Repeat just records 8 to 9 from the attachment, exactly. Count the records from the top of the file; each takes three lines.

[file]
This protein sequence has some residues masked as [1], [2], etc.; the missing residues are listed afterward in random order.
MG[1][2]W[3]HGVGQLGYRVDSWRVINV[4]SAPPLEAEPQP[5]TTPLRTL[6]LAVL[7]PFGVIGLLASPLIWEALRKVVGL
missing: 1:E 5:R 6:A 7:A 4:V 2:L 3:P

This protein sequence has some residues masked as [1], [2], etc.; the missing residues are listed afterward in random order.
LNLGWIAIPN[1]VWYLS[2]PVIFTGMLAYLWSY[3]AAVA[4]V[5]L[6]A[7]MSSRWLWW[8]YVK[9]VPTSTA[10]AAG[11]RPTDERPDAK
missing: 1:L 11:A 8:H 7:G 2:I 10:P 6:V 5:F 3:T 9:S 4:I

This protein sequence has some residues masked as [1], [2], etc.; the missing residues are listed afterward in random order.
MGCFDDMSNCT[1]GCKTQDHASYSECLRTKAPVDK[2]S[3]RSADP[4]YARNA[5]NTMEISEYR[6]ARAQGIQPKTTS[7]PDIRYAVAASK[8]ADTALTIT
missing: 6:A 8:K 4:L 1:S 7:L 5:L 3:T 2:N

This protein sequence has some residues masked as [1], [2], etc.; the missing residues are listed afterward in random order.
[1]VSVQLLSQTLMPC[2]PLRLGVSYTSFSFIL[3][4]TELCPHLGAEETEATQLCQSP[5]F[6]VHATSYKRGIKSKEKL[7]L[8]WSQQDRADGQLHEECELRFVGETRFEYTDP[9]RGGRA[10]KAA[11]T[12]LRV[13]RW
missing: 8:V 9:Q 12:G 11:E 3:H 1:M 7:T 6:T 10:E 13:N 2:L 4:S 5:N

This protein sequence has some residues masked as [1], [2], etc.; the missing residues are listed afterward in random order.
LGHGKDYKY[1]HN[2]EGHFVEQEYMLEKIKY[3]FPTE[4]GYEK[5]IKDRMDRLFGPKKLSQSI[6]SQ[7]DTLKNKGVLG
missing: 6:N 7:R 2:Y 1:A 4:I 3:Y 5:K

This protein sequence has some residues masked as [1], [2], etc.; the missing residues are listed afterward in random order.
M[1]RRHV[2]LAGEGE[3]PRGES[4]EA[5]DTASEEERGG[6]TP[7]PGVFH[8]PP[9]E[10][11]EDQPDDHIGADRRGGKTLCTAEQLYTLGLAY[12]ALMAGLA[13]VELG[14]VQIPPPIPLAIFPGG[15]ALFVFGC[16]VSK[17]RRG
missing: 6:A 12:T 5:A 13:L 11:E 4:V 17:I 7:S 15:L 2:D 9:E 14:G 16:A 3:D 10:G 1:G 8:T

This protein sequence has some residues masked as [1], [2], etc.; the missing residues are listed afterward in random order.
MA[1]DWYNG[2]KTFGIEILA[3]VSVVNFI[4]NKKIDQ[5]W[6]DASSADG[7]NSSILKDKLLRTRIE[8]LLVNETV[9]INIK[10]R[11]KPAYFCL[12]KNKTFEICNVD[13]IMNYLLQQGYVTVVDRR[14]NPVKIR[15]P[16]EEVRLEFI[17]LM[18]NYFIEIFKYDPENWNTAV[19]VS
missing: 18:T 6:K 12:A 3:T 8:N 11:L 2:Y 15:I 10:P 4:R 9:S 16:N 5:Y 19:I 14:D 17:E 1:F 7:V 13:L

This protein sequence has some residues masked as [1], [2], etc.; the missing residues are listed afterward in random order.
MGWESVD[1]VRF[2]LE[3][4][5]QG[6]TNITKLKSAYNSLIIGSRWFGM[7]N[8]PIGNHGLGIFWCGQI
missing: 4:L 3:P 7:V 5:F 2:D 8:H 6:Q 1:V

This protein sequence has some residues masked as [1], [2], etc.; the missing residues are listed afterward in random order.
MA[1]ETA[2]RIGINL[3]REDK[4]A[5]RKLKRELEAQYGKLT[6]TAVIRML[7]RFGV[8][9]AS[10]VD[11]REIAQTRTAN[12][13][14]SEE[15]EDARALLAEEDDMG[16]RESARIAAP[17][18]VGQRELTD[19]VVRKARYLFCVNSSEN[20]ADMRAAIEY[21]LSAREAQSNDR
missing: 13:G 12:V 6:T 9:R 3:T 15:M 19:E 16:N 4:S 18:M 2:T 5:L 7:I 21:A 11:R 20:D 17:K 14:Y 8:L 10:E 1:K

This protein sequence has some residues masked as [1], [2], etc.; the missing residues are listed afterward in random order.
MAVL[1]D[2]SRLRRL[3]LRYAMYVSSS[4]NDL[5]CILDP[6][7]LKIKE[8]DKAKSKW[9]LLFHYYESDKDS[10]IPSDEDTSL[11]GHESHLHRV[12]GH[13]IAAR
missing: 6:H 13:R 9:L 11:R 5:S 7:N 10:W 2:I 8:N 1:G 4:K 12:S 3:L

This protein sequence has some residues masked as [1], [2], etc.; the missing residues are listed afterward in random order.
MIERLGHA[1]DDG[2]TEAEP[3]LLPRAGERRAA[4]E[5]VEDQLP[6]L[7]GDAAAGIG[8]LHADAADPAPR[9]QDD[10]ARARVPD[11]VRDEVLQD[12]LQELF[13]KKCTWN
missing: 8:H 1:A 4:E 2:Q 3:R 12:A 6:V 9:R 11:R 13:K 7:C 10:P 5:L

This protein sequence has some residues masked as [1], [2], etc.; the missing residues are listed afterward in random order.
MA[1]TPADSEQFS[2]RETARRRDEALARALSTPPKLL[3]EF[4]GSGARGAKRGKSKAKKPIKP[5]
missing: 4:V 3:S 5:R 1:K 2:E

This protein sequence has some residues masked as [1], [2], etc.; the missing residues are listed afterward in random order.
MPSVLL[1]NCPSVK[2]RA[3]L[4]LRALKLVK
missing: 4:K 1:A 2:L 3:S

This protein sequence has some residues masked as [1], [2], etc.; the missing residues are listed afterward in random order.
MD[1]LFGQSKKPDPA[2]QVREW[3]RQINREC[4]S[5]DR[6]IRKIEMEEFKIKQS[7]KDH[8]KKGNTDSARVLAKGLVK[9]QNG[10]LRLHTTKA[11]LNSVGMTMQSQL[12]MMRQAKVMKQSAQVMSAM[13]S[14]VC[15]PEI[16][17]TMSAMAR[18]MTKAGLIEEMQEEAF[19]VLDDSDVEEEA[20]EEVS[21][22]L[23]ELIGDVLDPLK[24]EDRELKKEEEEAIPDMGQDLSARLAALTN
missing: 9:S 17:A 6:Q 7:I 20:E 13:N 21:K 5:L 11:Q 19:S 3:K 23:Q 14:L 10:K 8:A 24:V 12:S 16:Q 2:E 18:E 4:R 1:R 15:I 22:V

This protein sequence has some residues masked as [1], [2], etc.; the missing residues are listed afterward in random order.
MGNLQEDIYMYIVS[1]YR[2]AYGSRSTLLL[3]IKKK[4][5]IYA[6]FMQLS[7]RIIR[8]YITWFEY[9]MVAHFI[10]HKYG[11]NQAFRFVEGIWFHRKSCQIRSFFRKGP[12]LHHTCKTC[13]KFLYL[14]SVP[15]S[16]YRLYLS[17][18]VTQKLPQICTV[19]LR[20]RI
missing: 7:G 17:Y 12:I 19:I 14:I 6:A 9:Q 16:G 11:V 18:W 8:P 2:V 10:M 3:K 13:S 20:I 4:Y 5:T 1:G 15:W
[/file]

This protein sequence has some residues masked as [1], [2], etc.; the missing residues are listed afterward in random order.
MGWESVD[1]VRF[2]LE[3][4][5]QG[6]TNITKLKSAYNSLIIGSRWFGM[7]N[8]PIGNHGLGIFWCGQI
missing: 4:L 3:P 7:V 5:F 2:D 8:H 6:Q 1:V

This protein sequence has some residues masked as [1], [2], etc.; the missing residues are listed afterward in random order.
MA[1]ETA[2]RIGINL[3]REDK[4]A[5]RKLKRELEAQYGKLT[6]TAVIRML[7]RFGV[8][9]AS[10]VD[11]REIAQTRTAN[12][13][14]SEE[15]EDARALLAEEDDMG[16]RESARIAAP[17][18]VGQRELTD[19]VVRKARYLFCVNSSEN[20]ADMRAAIEY[21]LSAREAQSNDR
missing: 13:G 12:V 6:T 9:R 3:T 15:M 19:E 16:N 4:S 18:M 2:T 5:L 7:I 21:A 11:R 20:D 17:K 14:Y 8:L 10:E 1:K